The UK is set to fall into it longest recession since the financial crisis and inflation will peak at more than 13% as gas prices soar, the Bank of England has warned.
Decision makers hiked the Bank’s base interest rate to 1.75% from 1.25%, the biggest single rise since 1995, as they tried to control the runaway inflation.
Consumer Prices Index inflation will hit 13.3% in October, the highest for more than 42 years, if regulator Ofgem hikes the price cap on energy bills to around £3,450, the Bank’s forecasters said.
The energy price will push the economy into a five-quarter recession – with gross domestic product (GDP) shrinking each quarter in 2023.
“Growth thereafter is very weak by historical standards,” the Bank said on Thursday.
The dire economic conditions will see real household incomes drop for two years in a row, the first time this has happened since records began in the 1960s. They will drop by 1.5% this year and 2.25% next.
However, the recession will at least be shallower than the 2008 crash, with GDP dropping up to 2.1% from its highest point.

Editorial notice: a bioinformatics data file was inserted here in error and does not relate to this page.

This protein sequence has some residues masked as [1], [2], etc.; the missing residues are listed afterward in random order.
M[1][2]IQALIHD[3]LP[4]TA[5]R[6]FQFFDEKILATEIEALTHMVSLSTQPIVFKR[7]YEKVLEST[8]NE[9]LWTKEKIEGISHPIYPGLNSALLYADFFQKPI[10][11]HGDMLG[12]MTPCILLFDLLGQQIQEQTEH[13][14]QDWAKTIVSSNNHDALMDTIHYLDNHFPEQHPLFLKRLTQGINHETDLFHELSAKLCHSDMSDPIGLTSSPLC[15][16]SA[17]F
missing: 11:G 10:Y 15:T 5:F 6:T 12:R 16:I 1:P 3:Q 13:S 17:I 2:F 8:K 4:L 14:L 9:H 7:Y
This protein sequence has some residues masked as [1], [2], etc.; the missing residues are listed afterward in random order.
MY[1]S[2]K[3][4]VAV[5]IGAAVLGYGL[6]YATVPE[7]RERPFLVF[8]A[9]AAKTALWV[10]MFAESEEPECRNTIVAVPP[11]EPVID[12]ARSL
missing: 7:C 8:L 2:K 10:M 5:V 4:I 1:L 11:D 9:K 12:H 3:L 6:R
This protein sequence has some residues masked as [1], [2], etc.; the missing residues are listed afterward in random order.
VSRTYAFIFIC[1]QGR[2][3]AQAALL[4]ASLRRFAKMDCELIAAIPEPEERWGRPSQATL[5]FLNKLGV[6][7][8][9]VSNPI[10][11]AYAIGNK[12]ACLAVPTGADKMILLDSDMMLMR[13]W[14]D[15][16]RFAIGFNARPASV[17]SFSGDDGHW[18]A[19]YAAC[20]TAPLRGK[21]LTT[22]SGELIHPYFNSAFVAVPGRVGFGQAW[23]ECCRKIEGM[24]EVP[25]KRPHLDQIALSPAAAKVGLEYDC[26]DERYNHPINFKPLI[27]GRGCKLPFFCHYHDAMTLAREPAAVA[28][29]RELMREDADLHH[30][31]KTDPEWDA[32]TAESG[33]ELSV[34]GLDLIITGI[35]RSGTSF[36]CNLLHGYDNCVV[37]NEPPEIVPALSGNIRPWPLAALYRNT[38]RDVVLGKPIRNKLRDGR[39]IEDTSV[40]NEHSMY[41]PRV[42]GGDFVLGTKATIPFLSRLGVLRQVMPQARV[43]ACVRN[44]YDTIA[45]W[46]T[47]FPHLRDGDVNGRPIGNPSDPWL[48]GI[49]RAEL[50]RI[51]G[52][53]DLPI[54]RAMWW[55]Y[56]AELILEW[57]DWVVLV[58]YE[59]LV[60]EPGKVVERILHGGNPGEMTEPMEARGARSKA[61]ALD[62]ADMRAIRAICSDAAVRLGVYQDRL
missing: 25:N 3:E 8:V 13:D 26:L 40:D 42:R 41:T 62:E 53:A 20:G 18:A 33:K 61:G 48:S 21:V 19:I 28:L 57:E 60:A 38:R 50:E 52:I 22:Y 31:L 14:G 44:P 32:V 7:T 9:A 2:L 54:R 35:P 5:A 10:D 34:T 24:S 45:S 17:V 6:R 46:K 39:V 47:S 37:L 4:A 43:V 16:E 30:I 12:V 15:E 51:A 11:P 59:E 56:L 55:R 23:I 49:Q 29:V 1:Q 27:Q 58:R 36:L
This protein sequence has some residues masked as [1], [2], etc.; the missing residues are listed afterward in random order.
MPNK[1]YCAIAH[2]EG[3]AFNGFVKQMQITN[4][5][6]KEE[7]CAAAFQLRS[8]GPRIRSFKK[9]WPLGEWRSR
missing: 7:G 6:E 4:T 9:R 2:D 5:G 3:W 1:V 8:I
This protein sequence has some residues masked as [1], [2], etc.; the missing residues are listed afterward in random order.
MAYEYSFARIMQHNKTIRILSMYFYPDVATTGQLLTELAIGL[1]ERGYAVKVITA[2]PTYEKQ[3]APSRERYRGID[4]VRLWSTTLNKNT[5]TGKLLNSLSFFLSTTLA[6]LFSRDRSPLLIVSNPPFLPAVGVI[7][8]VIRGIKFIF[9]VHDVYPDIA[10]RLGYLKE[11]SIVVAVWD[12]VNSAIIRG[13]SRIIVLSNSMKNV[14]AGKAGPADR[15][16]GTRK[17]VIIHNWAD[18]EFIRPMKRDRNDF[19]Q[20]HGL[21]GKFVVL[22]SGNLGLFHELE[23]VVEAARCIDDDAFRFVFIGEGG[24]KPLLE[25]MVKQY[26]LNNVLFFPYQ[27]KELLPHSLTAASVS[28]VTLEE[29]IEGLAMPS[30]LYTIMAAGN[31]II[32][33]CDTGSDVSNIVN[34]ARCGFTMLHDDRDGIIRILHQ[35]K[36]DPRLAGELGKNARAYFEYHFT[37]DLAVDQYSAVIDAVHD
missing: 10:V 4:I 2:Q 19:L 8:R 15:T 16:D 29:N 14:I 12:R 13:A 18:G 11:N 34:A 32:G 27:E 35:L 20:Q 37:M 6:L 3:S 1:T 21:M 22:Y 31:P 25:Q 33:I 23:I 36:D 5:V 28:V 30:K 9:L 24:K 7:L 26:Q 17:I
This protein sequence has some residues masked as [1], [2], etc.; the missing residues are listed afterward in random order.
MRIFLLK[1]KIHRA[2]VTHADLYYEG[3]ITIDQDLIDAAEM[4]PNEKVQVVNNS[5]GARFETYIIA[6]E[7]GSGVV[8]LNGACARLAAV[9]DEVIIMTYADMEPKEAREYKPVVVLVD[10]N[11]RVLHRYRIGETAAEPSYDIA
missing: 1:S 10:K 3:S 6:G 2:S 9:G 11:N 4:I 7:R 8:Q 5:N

Bank officials said that the depth of the drop is more comparable to the recession in the early 1990s.
Unemployment will start to rise again next year, according to the projections.
The Bank said that it expects inflation to come back under control in 2023, dropping below 2% towards the end of the year.
“The United Kingdom is now projected to enter recession from the fourth quarter of this year,” the Bank’s Monetary Policy Committee (MPC) said.
“Real household post-tax income is projected to fall sharply in 2022 and 2023, while consumption growth turns negative.”
GDP is set to grow by 3.5% this year, the Bank said, revising its previous 3.75% projection downwards. It will then contract 1.5% next year, and a further 0.25% in 2024.
Meanwhile, real post-tax household income will fall 1.5% this year and 2.25% next, it said.
All but one member of the MPC, which sets interest rates, voted for the base rate to rise by 0.5 percentage points to 1.75%.
It puts rates at their highest point since January 2009.
The MPC said that pressures from inflation had intensified since the last time the committee met, largely due to a near doubling in wholesale gas price since May.
As this feeds through to energy prices, households will face a major squeeze on their budgets.
The Bank forecast that the price cap on energy bills will rise from £1,971 to £3,450 per year for the average household this October.
Experts from Cornwall Insight, an energy consultancy, have also predicted further hikes, to £3,616 in January and £3,729 in April. Other energy experts believe it could go higher still.